Naked Science Forum

Non Life Sciences => Physics, Astronomy & Cosmology => Topic started by: cowlinator on 18/12/2016 23:25:34

Title: Can you "ride" a gravitational wave?
Post by: cowlinator on 18/12/2016 23:25:34
Assume we defined a moving point in spacetime that "rides" a gravitational wave, at the speed of light.  This point would always be between a valley and peak of the amplitude of the wave. 

Would this point experience contracting space in front of it and expanding space behind it?

If so, wouldn't this point experience all of the same effects as a point within the bubble of an Alcubierre drive?
Title: Re: Can you "ride" a gravitational wave?
Post by: evan_au on 19/12/2016 11:00:36
Relativity suggests that no material object can be accelerated up to the speed of light, so no material object would be able to "ride" a gravitational wave.
Title: Re: Can you "ride" a gravitational wave?
Post by: cowlinator on 22/12/2016 01:55:08
But we're not talking about material objects, we're talking about a point in space.

If it helps, let's say it's about a photon instead.
Title: Re: Can you "ride" a gravitational wave?
Post by: evan_au on 22/12/2016 10:23:45
Quote from: cowlinator
If it helps, let's say it's about a photon instead.
A photon travels at c even without a gravitational wave. It is not clear to me how it would accelerate the photon in an ongoing manner.

However, there is one area where (bunches of) photons are thought to interact with gravitational waves - in the search for galactic core black hole mergers (ie extremely low frequency gravitational waves).

Astronomers are monitoring the pulse timing of numerous pulsars, using radio telescopes and atomic clocks. They calculate that gravitational waves from merging supermassive black holes would alternately stretch, squeeze and twist space, so the timing of pulses from distant pulsars would get alternately stretched out and then compressed (by 20ns or so), over periods of years.

By monitoring many pulsars in many directions in space, they hope to extract correlated variations in timing, perhaps enabling them to calculate the mass, separation and distance of orbiting black holes.

See: https://en.wikipedia.org/wiki/Pulsar_timing_array
Title: Re: Can you "ride" a gravitational wave?
Post by: evan_au on 23/12/2016 20:43:21
Quote
Can you "ride" a gravitational wave?
I saw a case where a gravitational wave can impart linear momentum to a physical object: When two black holes combine, the emitted gravitational waves carry considerable amount of momentum. Depending on factors like the angular momentum of the black holes, it is possible for the black holes themselves to experience a considerable asymmetrical force, imparting momentum to counteract the momentum carried away by the gravitational waves - enough to eject the combined black hole from a galaxy, in extreme cases.

And if the gravitational waves are carrying momentum away from the black hole merger, I guess it is possible that they might impart some linear momentum to nearby objects, driving them away from the site of the black hole merger.
See: https://en.wikipedia.org/wiki/Binary_black_hole#Black-hole_merger_recoil

Quote
a point within the bubble of an Alcubierre drive?
One of the goals of the Alcubierre drive is that it would allow faster-than-light travel. Gravitational waves only travel at the speed of light.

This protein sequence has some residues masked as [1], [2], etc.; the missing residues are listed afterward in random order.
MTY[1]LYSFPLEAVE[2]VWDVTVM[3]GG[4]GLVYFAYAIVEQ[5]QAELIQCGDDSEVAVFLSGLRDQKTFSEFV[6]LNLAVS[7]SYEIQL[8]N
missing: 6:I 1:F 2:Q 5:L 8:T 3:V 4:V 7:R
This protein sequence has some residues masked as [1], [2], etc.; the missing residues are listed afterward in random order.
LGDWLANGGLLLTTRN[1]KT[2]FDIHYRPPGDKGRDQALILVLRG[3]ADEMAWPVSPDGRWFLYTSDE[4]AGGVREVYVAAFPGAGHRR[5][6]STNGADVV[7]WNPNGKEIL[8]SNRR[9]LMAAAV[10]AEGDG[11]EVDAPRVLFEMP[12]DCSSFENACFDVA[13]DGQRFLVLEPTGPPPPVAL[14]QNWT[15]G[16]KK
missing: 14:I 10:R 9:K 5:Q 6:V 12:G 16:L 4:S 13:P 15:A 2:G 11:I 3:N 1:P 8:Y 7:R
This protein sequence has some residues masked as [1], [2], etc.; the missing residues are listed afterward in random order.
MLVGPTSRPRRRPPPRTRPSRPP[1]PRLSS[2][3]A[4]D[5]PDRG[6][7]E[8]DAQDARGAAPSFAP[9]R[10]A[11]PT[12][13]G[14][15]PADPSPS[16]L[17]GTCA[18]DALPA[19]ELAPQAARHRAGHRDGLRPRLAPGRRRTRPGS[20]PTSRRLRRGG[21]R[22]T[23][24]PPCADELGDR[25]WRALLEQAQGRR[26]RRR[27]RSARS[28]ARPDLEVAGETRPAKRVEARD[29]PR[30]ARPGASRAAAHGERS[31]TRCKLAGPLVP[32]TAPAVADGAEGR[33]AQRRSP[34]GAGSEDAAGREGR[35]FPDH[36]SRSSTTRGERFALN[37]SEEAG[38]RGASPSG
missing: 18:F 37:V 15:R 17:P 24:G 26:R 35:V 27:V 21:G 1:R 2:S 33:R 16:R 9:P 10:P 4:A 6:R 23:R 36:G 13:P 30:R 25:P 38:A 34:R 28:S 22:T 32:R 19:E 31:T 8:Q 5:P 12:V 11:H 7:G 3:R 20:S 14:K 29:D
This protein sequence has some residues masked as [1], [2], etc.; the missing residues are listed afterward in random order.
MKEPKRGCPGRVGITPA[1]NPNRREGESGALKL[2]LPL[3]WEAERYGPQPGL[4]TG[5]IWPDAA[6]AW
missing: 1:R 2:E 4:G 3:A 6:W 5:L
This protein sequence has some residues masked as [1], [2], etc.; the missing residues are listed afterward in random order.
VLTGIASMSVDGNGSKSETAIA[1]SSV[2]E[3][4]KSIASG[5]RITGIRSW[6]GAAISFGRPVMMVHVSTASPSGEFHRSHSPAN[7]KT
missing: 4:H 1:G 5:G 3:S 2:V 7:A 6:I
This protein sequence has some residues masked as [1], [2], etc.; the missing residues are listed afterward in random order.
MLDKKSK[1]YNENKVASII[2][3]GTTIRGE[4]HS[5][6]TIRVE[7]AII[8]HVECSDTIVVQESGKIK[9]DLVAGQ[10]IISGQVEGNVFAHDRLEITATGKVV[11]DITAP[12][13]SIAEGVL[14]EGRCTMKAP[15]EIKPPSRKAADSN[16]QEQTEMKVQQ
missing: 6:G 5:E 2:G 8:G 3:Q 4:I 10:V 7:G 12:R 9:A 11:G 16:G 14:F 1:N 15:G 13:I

The regions of compressed and expanded space need to be at a fixed position relative to the spaceship. But gravitational waves always travel at the speed of light relative to the spacecraft, which means that you can't get "inside" the bubble and stay there.

See: https://en.wikipedia.org/wiki/Alcubierre_drive
Title: Re: Can you "ride" a gravitational wave?
Post by: yor_on on 31/12/2016 09:35:09
No, a 'gravitational wave' is 'SpaceTime', it's not a wave on a sea that you surf on, its the fabric of the universe. It 'distorts' us momentarily as we pass through it in time, as described from some other frame of reference inside. I don't see how one should/could 'ride it'.
Title: Re: Can you "ride" a gravitational wave?
Post by: Professor Mega-Mind on 04/11/2018 13:38:18
The analogy to movement by water waves ( S-waves ) does hold , and here is why : the mass moving (black holes revolving) gives up a tiny amount of kinetic energy to the G-waves .  The mass receiving the waves absorbs a tiny bit of their energy .  Each process is a dis-proportionate mirror image of the other . 
The real question here is : do grav. waves affect particles exactly the same as large objects ?
Ponder it and speak .
P.M.
Title: Re: Can you "ride" a gravitational wave?
Post by: yor_on on 04/11/2018 15:49:20
No
Title: Re: Can you "ride" a gravitational wave?
Post by: Professor Mega-Mind on 04/11/2018 16:45:50
 Brave man , yor_on !
 I'm sure you've seen small objects moved all over the place by small waves , while those same waves did nothing to the ship floating nearby .  I propose a similar effect occurs in space w/gravity waves , but the small objects are sub-atomic particles and atoms .  Ever-higher temperatures  ( motions ) means ever-higher mass (E=MC2) .  If the waves themselves have virtual mass in a manner similar to EM-waves , then you have a 2-fer for massive object DM halos !
Go for it , Gridley !
P.M.
Title: Re: Can you "ride" a gravitational wave?
Post by: yor_on on 04/11/2018 17:26:06
Still no :)
=

that is, answering the question Mr Mega Mind
Title: Re: Can you "ride" a gravitational wave?
Post by: guest46746 on 04/11/2018 17:59:18